“I also have a dragon that curves around my right hip, down to my knee, where I had rods surgically inserted into my femur to support my bones, where the cancer had spread; this hides the scars. To me, dragons symbolize spring, generosity, independence, free-mindedness, and creativity. I’m also right-handed, so having the dragon on my dominant side is also significant.” —A.J.
“Butterflies represent transformation, bursting forth from the darkness and isolation of the chrysalis, which is not unlike what has happened to me as a result of my MBC diagnosis. This tattoo represents how I’ve burst out of my shell. I have my kiddos’ names in the wings, because they give me wings, and my husband’s name in the body of the butterfly, since he is my rock, centering and grounding me. Wearing art on my body allows me to redefine the scars and effects of MBC treatment.” —A.J.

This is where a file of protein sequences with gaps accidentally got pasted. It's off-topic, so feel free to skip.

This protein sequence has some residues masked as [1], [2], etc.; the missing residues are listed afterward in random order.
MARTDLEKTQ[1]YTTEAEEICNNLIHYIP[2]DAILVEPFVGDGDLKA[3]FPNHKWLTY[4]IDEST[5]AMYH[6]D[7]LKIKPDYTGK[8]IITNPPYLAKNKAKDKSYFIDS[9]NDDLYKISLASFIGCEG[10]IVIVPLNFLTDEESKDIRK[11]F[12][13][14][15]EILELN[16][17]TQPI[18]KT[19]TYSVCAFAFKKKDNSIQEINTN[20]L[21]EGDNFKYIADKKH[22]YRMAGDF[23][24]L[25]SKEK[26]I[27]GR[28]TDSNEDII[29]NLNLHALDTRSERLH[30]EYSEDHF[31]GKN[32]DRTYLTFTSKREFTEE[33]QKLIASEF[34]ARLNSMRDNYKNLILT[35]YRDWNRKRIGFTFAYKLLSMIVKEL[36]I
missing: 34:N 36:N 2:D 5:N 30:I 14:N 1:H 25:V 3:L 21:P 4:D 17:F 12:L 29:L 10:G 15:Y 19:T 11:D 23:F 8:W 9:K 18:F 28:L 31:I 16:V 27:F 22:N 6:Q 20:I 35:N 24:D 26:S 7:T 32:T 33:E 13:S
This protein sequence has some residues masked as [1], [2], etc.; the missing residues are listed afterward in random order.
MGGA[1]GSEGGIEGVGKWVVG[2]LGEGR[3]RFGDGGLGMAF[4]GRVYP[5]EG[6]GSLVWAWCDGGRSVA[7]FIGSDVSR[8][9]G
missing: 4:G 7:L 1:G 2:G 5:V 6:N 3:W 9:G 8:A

“My tattoos are part of who I am as a woman, kind of like my scars have become. As an artist and as a woman living with metastatic breast cancer, I have a story to tell, and I just happen to wear my story on my skin. I’ve spent my 21-year career in the field of tattooing, so not every tattoo has an intention behind it. They do, however, all speak to me. They serve as reminders of where I was at any given moment, physically or mentally, over the last 20 years, as well as how far I’ve come in life. Some of my favorites are my children’s names, my grandparents’ portraits, and the Hindu god Ganesha—the remover of obstacles—on my throat, which I got just after my terminal breast cancer diagnosis. —Beth Fairchild
(Editor’s note: Read more of Beth’s story—and see more of her tattoos—here.)